Anti-Chinese Protests

During the 1870s Pyrmont became a flash point in hostility against Chinese immigrants, especially those in the labour force. The Trades and Labor Council rallied over 2,500 people to protest in July 1878 (Freeman’s Journal, 27 July 1878); and protests reached a climax in November.

In November 1878 the ASN Company was employing Chinese crew in its fleet, and on 21st November issued instructions for the dismissal on Saturday next of the 250 men employed in the Company’s extensive engineering works at Pyrmont. (South Australian Chronicle, 23 November 1878). Seamen and wharfies struck work and colliers refused to load coal for Company steamers – but this was much bigger than an industrial issue.

A mass meeting held in the Masonic Hall resolved unanimously:

That this meeting approves of and sympathises with the seamen and wharf laborers of the A.S.N. Company in their action in resisting the introduction of Chinese into the colony for the purpose of supplementing the European seamen and laborers formerly employed in the boats.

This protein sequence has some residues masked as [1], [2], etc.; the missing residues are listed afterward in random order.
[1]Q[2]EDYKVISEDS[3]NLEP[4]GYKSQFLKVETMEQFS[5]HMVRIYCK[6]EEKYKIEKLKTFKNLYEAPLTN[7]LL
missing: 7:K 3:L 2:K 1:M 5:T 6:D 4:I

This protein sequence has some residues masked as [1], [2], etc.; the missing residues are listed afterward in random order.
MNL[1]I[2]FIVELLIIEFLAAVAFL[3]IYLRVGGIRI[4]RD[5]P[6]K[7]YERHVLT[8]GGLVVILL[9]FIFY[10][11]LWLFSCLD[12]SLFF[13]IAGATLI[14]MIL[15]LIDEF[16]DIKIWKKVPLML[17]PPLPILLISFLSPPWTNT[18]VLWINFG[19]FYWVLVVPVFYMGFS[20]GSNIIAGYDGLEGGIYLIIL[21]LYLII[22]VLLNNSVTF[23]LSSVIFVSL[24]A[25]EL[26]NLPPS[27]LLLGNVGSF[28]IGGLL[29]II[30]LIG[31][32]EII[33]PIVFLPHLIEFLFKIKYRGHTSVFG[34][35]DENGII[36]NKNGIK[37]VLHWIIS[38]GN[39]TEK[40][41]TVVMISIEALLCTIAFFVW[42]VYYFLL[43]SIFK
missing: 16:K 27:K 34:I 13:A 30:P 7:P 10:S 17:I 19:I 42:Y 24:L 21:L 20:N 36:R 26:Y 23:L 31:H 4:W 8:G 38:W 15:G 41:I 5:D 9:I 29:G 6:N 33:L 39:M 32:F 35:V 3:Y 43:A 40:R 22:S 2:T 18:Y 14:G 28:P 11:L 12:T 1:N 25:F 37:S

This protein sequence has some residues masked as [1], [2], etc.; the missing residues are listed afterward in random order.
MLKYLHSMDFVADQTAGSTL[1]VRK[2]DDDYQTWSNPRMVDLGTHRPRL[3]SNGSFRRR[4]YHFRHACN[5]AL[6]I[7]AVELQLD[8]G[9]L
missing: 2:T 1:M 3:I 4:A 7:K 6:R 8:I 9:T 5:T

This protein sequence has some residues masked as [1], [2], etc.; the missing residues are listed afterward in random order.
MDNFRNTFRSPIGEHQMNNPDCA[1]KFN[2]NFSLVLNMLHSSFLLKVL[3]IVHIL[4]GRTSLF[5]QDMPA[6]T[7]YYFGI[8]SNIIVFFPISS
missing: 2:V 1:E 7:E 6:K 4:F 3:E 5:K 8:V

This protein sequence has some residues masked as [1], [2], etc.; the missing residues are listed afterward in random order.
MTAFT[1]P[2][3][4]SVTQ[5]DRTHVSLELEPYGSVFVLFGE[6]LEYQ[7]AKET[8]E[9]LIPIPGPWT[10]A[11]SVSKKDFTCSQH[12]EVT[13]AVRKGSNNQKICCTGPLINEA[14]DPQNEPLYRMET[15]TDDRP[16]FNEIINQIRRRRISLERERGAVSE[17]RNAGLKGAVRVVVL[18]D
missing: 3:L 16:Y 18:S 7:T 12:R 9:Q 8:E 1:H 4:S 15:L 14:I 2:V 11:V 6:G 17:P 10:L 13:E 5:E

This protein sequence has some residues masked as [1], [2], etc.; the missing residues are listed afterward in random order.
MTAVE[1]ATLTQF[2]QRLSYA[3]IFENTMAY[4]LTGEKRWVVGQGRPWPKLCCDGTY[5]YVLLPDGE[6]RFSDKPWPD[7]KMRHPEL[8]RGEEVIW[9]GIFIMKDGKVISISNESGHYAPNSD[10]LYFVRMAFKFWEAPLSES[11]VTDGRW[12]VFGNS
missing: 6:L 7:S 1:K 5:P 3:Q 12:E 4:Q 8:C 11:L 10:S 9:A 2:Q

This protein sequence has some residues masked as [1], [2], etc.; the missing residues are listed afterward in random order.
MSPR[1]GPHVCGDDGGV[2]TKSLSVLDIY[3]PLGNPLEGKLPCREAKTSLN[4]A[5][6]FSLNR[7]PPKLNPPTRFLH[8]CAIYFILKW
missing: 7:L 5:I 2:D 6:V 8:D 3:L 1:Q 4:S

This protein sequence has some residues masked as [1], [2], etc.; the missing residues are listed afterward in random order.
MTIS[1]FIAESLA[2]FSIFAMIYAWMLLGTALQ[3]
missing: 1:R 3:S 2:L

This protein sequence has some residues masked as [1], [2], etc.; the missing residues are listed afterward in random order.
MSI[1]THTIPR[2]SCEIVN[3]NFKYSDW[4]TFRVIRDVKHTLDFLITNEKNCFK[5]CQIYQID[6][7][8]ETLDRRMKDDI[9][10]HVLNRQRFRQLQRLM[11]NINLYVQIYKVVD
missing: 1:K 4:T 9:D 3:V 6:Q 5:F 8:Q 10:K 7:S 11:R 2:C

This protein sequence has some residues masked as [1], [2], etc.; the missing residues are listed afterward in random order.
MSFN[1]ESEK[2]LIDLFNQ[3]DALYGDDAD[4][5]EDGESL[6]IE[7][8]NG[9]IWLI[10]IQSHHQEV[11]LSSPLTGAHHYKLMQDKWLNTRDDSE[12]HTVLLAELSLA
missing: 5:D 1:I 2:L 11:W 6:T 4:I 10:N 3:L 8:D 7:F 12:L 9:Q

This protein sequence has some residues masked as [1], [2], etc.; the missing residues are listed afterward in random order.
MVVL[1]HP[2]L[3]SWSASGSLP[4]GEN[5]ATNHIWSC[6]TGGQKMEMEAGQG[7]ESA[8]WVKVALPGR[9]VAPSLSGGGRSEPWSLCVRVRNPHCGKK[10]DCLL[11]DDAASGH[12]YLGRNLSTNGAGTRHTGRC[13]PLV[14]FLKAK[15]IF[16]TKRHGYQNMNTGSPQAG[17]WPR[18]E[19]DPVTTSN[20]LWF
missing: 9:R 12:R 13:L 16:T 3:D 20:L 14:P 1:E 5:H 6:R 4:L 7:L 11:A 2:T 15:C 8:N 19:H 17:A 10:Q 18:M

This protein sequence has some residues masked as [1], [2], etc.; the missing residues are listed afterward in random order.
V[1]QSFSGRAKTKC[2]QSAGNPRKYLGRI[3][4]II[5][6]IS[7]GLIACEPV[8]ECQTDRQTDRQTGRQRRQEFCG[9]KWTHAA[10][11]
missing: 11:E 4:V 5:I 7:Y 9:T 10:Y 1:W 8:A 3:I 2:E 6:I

A few days later, Mayor James Merriman convened a crowded public meeting: hundreds could not get into the hall. He proposed a resolution:

That this meeting protest against the importation of Chinese as detrimental to the interests of this community – socially, morally, and politically – and call for immediate action on the part of the Legislature to prevent its further increase.

Every aspiring politician had to be seen to support this movement. Merriman was a shipowner, but sided with the sailors and wharfies in this instance. Daniel O’Connor, orator and politician, reckoned that Chinese should be kept out altogether. He was interrupted by loud cheers as he argued that:

We had a grand mission to perform when we resolved not to admit a Chinaman or the small-pox at any price and the seamen must be sustained in their struggle.

The conflation of Chinese and smallpox was typical: the Chinese seemed to pose an an existential threat. As Merriman put it, the men had taken up a cause which the national heart would respond to. They were justified in getting the coal-miners to strike, too…

The resolution was carried unanimously.